Finding out your child has done something sexually harmful

Finding out your child has done something sexually harmful

Dr Elly Hanson, clinical psychologist and adviser to CEOP, provides some guidance and things to think about if you discover that your child has sexually harmed another.

Parents text content

What if someone says my child had done something sexually harmful?

This is likely to feel very upsetting and it can be hard at first to think straight.

● Find space to express and make sense of your feelings about it all. You could, for example, talk to someone you trust, or go for a long walk. This will help to stop any strong feelings, like anger or defensiveness, taking over, for example, when you are with your child or with the person who has said this. You being calm and thinking things through will help everyone.

● Take what is being said seriously. Talk to the person who has said this about your child, asking as many open questions as you can to understand. You may not feel ready to have this talk right away.

● Talk to your child. It will help you get to the truth. Let them know that whatever they say, you will not reject them, shame them or lose your temper. 

● Share hope – let them know that whatever they tell you, there is a way forward.

You might never find out exactly what happened. If this is the case, it is still worth reading the advice below, because there will be things that will help if your child is at risk of harmful sexual behaviour, but won’t hurt if they’re not.

Five principles of positive sexual behaviour

Help your child understand why their behaviour was harmful and what positive sexual behaviour looks like, by exploring these five principles. 

  1. Shared interest. People only do things they both want to do, without any force, pressure or tricks. There are mutual positive emotions and no bad ones. It is always ok to stop at any point of sexual activity. The other person should respect this and stop.
  2. Equality. This means both people feel just as able to say yes, say no, and stop sexual activity, without fear of a negative response.
  3. Empathy. Before, during and after, each person thinks about, cares about and responds to their own and the other person’s feelings.
  4. Communication. Each person is able to share how they feel and what they do and don’t like, and is able to hear this from the other person.
  5. Knowledge. Both feel they really know who the other person is, what to expect from the sexual act, and any risks it might involve. There aren’t any lies or keeping secrets.

Parents text content

What if I suspect or know my child has done something sexually harmful?

There’s a lot you can do to help.  Don’t forget to get support for yourself and give yourself time, so that you’re in the best place to help your child.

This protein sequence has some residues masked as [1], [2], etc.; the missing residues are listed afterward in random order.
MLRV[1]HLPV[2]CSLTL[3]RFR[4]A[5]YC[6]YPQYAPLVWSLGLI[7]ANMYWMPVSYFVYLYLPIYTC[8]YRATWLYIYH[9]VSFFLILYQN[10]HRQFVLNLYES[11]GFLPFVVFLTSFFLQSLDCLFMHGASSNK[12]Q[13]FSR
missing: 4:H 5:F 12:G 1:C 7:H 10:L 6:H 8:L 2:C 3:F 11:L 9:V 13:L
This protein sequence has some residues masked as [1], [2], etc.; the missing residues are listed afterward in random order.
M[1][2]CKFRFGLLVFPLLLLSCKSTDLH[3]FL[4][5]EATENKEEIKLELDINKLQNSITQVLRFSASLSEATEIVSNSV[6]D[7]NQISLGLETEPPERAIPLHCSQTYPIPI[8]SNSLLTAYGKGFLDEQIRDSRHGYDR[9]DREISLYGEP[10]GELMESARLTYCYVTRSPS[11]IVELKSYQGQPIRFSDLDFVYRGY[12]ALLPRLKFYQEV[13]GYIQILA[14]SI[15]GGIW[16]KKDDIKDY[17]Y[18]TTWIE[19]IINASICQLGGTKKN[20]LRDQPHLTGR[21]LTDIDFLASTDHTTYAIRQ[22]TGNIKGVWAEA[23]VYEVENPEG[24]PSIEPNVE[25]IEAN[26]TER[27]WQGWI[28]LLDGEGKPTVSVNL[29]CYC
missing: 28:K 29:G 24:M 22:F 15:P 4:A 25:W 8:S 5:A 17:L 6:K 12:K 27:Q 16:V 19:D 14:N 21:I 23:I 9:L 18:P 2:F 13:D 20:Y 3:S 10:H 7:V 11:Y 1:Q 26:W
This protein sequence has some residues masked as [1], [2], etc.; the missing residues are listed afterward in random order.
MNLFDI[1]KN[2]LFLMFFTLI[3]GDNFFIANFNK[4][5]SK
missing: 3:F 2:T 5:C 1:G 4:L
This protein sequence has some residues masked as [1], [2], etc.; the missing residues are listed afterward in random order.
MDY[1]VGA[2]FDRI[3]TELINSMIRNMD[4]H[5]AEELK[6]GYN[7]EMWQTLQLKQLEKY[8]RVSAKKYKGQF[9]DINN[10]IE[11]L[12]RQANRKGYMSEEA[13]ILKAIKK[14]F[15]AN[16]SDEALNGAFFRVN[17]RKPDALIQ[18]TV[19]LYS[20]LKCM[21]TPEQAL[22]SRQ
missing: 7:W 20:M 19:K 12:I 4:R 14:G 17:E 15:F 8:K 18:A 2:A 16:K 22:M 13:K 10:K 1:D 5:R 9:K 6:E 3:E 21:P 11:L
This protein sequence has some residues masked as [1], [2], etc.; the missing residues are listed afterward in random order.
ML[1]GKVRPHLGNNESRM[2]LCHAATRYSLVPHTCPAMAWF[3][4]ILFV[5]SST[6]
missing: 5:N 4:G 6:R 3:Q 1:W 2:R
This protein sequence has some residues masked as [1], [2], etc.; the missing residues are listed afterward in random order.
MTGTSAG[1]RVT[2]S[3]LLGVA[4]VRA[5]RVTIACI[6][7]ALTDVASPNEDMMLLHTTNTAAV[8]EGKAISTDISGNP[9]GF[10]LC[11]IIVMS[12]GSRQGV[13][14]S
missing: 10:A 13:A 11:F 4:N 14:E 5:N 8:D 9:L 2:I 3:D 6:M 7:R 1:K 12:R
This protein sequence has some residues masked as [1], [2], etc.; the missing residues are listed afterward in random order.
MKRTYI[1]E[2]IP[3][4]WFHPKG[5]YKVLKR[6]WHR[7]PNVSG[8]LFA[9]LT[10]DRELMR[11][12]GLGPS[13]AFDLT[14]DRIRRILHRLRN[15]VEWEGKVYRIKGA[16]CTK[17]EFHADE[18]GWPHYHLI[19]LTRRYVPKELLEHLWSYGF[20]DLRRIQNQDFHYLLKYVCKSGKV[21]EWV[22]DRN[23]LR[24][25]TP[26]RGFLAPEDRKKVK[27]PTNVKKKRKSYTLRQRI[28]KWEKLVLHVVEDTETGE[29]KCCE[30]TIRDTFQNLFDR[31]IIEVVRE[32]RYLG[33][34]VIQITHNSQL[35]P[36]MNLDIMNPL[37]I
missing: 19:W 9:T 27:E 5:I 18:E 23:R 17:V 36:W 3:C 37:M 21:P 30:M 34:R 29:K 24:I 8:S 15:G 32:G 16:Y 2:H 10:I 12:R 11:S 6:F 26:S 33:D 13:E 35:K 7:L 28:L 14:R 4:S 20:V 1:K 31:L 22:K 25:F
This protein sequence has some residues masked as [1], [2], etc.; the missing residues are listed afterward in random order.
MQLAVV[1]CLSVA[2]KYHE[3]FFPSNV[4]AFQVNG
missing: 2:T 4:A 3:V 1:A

After talking about what happened, you can also:

Help your child think about why they behaved like this – do they have any negative beliefs or influences in their life? Look at this like team-work and be sure the child also still takes responsibility for what has happened – it isn’t about finding excuses.  

Help them to understand why their behaviour was harmful, for example by using the five principles of healthy sexual behaviour above, and discussing their thoughts on different situations.

Develop a plan together of how they will avoid acting like this again. Good plans are usually about getting rid of negative influences and avoiding high-risk situations, for instance by spending more time in positive friendships and activities. Push the conversation beyond ‘I just won’t do it again’ and focus on the detail of how they won’t.

Discuss how they might apologise. In many situations, this can massively reduce the impact of what happened, and can also help the person at fault to move on.

If your child is defensive or opens up very little, help them to see that ignoring is unhelpful and being honest and showing they can change is best for everyone, including them.

As well as talking to your child:

Talk to your child’s school about what has happened – they should help to reduce the chance of problems in the future. You may be wondering whether you should also talk to the police or social services – discussing the situation with the NSPCC or Stopitnow helplines could help you decide.
Remember, if your child or another person is at immediate risk of harm, you should call 999.

Do what you can to manage any things you think might have added to their behaviour, for example, peer or family views, pornography, stress, alcohol, loneliness. Don’t be afraid to limit your child’s access to these things but do explain to them why.

Consider therapy or mentoring for your child. This could help with things such as difficulty in controlling thoughts or feelings, addictive behaviour (including towards the online world), depression, anxiety, relationship difficulties, or harmful views on sex and gender. You can find a therapist via your child’s GP, or other support from school and social services.

It’s important to take what has happened seriously, but to also see your child as a whole, including their strengths and positives. Spend time together, be available, and support them in building a full life.